07 Fan club magazine Snakebite interview 1984
by on November 18, 2023 in Bass Whitesnake
Whitesnake 1984 with BC Rich Mockingbird bass

Whitesnake 1984 with BC Rich Mockingbird bass

Managed to catch up with Neil Murray a couple of weeks ago, home at long last from across the water — couldn’t you have brought the sunshine with you Neil?! Anyway, despite recovering from a bout of ‘flu, he very kindly agreed to do a short interview.

Over to you Neil …

DF: When did you first start to play bass? How old were you?

NM: “In 1967, when I was 17. I played the drums before in a couple of school groups and I’d always liked bass (and I wasn’t a very good drummer!). Someone had converted a guitar into a bass and I used that before making my own in the woodwork shop using some of the parts from the other one.”

DF: What type of bass do you prefer to use in the studio/on stage? How many do you own?

NM: “My main bass in the studio is usually a BC Rich Mockingbird (with many changes of pickups over the years) though on the latest album I mostly used a Kubicki Ex Factor (made in California). I have 14 basses including 5 Aria basses which 1 endorse, and a Roland bass guitar synthesizer.”

DF: Musical influences? Most admired singers and instrumentalists?

NM: “In the beginning I was influenced by Jack Bruce with Cream, Tim Bogert with Vanilla Fudge, Cactus and BBA, and Clive Chaman of the Jeff Beck Group, and later Stanley Clarke and Jaco Pastorius (Weather Report). I am a big fan of anything Jeff Beck does and I love Glenn Hughes’ voice, but there are so many singers and musicians I could mention, some quite obscure.”

DF: What type of music do you like to listen to in the car or when relaxing at home?

NM: “Some rock, but mostly more well-produced records, such as Mr. Mister and Go West. I don’t listen to heavy metal, and I like some black music and a bit of classical, mostly 20th century composers like Holst and Elgar.”

DF: Favourite place on tour? Country/Town/Venue? Do you prefer to play to large crowds eg; festivals or at smaller places?

NM: “I like Japan for its great sounding concert halls, America especially California for the responsiveness of the audiences and the atmosphere, and the North of England and Scotland for the involvement of the audiences. I mostly prefer smaller halls for the sound and the atmosphere – daylight outdoor gigs I’m not so keen on.”

DF: Out of all the countries you have visited which would you say had made the most impact on you – perhaps somewhere you felt you might like to make your permanent home one day?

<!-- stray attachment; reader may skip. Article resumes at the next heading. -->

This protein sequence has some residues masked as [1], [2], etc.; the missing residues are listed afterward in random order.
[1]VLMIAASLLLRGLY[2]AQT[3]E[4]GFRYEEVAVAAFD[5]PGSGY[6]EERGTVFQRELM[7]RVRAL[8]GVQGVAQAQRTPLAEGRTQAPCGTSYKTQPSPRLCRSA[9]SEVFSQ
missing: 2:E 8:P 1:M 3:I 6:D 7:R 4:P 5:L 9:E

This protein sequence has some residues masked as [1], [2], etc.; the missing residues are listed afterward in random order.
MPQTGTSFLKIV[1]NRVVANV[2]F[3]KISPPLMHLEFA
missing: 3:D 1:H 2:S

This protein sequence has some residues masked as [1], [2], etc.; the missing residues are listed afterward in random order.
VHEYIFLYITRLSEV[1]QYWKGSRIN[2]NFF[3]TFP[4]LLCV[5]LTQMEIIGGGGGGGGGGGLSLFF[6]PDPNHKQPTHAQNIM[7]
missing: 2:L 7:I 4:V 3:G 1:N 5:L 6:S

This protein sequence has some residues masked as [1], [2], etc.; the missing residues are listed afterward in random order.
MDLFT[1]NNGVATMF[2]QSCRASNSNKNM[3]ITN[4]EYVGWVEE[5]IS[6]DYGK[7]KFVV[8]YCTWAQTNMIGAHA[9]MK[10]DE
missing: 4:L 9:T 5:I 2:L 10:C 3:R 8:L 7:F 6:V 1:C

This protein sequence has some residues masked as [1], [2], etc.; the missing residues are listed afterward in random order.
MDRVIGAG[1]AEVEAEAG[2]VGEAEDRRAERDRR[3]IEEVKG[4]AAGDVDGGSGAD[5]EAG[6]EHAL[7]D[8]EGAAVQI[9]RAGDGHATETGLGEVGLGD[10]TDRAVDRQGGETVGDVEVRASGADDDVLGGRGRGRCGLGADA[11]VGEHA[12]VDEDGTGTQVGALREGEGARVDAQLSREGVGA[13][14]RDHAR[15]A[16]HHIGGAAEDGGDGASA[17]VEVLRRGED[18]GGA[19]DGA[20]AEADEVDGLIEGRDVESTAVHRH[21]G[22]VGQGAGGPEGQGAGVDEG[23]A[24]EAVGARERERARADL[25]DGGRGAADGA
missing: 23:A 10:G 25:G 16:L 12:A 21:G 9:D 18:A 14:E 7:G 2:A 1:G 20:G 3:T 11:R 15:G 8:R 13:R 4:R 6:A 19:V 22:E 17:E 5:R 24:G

NM: “’I’d like to see what Australia’s like, as my ideal would be a cross between British culture and Californian weather! I usually end up missing my friends in London even if I’m enjoying life on the road.”

DF: Do you enjoy being on the road so much or do you just accept it as an occupational hazard?!

NM: “I wouldn’t do it if there wasn’t a concert most nights to make it all worthwhile because the travelling (especially in the States) and the repetitiveness really get tedious quite quickly. However, I only have to be sitting around in one place for a couple of weeks before I start wishing I was back on tour!”

DF: Do you get any spare time whilst abroad to do any proper sight seeing? To become just an ordinary tourist for a while?

NM: “Usually not much, though if a bunch of us want to see the sights it’s easier than trying to do it by yourself in a foreign country. Late nights and travel schedules don’t leave much time for it, and towns where we’re playing are often very unpicturesque or too far from tourist attractions.”

DF: Do you think that schools/colleges should spend more time training young musicians in other forms of music rather than just classical?

NM: “Yes, up to a point, but to make it in the music business takes a lot more that just musical knowledge, such as experience, determination, personality and business sense, which you can’t teach easily. Really talented people usually make it anyway.” 

DF: Would you like to become more involved with the production/engineering side of your work or are you happy just playing music?

NM: “I’m very interested in production and tend to listen for good sounds and arrangements on albums these days. It’s hard for me to hear many new musical ideas or very different techniques that haven’t been done before, certainly in heavy metal, so I get enjoyment and interest from learning about the studio side of things. However, there is nothing to beat the enjoyment that I get from playing good music with good musicians.”

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